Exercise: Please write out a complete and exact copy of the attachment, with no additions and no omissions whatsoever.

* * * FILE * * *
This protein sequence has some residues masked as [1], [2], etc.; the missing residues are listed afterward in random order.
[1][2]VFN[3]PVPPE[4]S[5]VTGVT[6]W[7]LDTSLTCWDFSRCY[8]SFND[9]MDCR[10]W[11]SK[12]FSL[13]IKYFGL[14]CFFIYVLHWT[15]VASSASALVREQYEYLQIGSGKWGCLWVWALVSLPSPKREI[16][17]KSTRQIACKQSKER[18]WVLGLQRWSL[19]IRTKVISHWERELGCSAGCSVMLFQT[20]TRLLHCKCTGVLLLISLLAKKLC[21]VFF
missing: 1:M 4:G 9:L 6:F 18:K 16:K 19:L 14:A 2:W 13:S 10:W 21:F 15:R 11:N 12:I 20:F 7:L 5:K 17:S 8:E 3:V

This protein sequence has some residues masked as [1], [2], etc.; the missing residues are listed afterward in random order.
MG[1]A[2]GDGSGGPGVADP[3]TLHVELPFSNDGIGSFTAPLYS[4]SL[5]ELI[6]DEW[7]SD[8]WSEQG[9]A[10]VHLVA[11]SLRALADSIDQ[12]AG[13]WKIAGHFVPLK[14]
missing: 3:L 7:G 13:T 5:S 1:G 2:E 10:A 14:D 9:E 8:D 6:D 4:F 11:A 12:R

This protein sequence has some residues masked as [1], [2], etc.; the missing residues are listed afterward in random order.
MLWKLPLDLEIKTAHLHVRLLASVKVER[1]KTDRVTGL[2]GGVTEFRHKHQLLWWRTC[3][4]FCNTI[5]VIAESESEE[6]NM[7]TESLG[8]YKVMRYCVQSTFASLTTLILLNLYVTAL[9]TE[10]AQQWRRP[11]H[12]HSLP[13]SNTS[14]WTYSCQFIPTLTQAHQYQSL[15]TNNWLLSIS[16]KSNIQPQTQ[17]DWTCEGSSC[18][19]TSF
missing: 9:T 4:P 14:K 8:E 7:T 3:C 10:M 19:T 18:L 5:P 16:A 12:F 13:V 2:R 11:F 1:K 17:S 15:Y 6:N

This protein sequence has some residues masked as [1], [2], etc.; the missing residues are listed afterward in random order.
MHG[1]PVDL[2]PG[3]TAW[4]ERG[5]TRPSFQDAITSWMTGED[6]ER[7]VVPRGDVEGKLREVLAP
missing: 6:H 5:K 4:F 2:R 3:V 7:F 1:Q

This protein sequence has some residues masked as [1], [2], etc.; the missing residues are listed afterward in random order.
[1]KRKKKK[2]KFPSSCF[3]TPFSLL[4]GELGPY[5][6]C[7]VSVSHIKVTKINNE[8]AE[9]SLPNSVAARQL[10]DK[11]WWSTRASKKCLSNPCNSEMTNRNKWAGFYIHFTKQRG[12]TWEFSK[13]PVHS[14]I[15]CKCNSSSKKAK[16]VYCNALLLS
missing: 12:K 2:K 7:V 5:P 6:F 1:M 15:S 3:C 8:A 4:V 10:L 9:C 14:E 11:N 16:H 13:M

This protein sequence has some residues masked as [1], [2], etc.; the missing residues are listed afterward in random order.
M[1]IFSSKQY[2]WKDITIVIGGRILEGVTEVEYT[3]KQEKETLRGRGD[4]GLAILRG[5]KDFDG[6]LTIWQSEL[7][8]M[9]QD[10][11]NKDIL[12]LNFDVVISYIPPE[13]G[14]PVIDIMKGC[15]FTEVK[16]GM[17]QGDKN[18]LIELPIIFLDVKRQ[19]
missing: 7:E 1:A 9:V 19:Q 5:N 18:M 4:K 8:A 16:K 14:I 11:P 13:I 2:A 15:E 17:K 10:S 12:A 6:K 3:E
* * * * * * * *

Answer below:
This protein sequence has some residues masked as [1], [2], etc.; the missing residues are listed afterward in random order.
[1][2]VFN[3]PVPPE[4]S[5]VTGVT[6]W[7]LDTSLTCWDFSRCY[8]SFND[9]MDCR[10]W[11]SK[12]FSL[13]IKYFGL[14]CFFIYVLHWT[15]VASSASALVREQYEYLQIGSGKWGCLWVWALVSLPSPKREI[16][17]KSTRQIACKQSKER[18]WVLGLQRWSL[19]IRTKVISHWERELGCSAGCSVMLFQT[20]TRLLHCKCTGVLLLISLLAKKLC[21]VFF
missing: 1:M 4:G 9:L 6:F 18:K 16:K 19:L 14:A 2:W 13:S 10:W 21:F 15:R 11:N 12:I 20:F 7:L 5:K 17:S 8:E 3:V

This protein sequence has some residues masked as [1], [2], etc.; the missing residues are listed afterward in random order.
MG[1]A[2]GDGSGGPGVADP[3]TLHVELPFSNDGIGSFTAPLYS[4]SL[5]ELI[6]DEW[7]SD[8]WSEQG[9]A[10]VHLVA[11]SLRALADSIDQ[12]AG[13]WKIAGHFVPLK[14]
missing: 3:L 7:G 13:T 5:S 1:G 2:E 10:A 14:D 9:E 8:D 6:D 4:F 11:A 12:R

This protein sequence has some residues masked as [1], [2], etc.; the missing residues are listed afterward in random order.
MLWKLPLDLEIKTAHLHVRLLASVKVER[1]KTDRVTGL[2]GGVTEFRHKHQLLWWRTC[3][4]FCNTI[5]VIAESESEE[6]NM[7]TESLG[8]YKVMRYCVQSTFASLTTLILLNLYVTAL[9]TE[10]AQQWRRP[11]H[12]HSLP[13]SNTS[14]WTYSCQFIPTLTQAHQYQSL[15]TNNWLLSIS[16]KSNIQPQTQ[17]DWTCEGSSC[18][19]TSF
missing: 9:T 4:P 14:K 8:E 7:T 3:C 10:M 19:T 18:L 5:P 16:A 12:F 13:V 2:R 11:F 1:K 17:S 15:Y 6:N

This protein sequence has some residues masked as [1], [2], etc.; the missing residues are listed afterward in random order.
MHG[1]PVDL[2]PG[3]TAW[4]ERG[5]TRPSFQDAITSWMTGED[6]ER[7]VVPRGDVEGKLREVLAP
missing: 6:H 5:K 4:F 2:R 3:V 7:F 1:Q

This protein sequence has some residues masked as [1], [2], etc.; the missing residues are listed afterward in random order.
[1]KRKKKK[2]KFPSSCF[3]TPFSLL[4]GELGPY[5][6]C[7]VSVSHIKVTKINNE[8]AE[9]SLPNSVAARQL[10]DK[11]WWSTRASKKCLSNPCNSEMTNRNKWAGFYIHFTKQRG[12]TWEFSK[13]PVHS[14]I[15]CKCNSSSKKAK[16]VYCNALLLS
missing: 12:K 2:K 7:V 5:P 6:F 1:M 15:S 3:C 8:A 4:V 10:L 9:C 14:E 11:N 16:H 13:M

This protein sequence has some residues masked as [1], [2], etc.; the missing residues are listed afterward in random order.
M[1]IFSSKQY[2]WKDITIVIGGRILEGVTEVEYT[3]KQEKETLRGRGD[4]GLAILRG[5]KDFDG[6]LTIWQSEL[7][8]M[9]QD[10][11]NKDIL[12]LNFDVVISYIPPE[13]G[14]PVIDIMKGC[15]FTEVK[16]GM[17]QGDKN[18]LIELPIIFLDVKRQ[19]
missing: 7:E 1:A 9:V 19:Q 5:N 18:M 4:K 8:A 16:K 14:I 11:P 13:I 2:A 15:E 17:K 10:S 12:A 6:K 3:E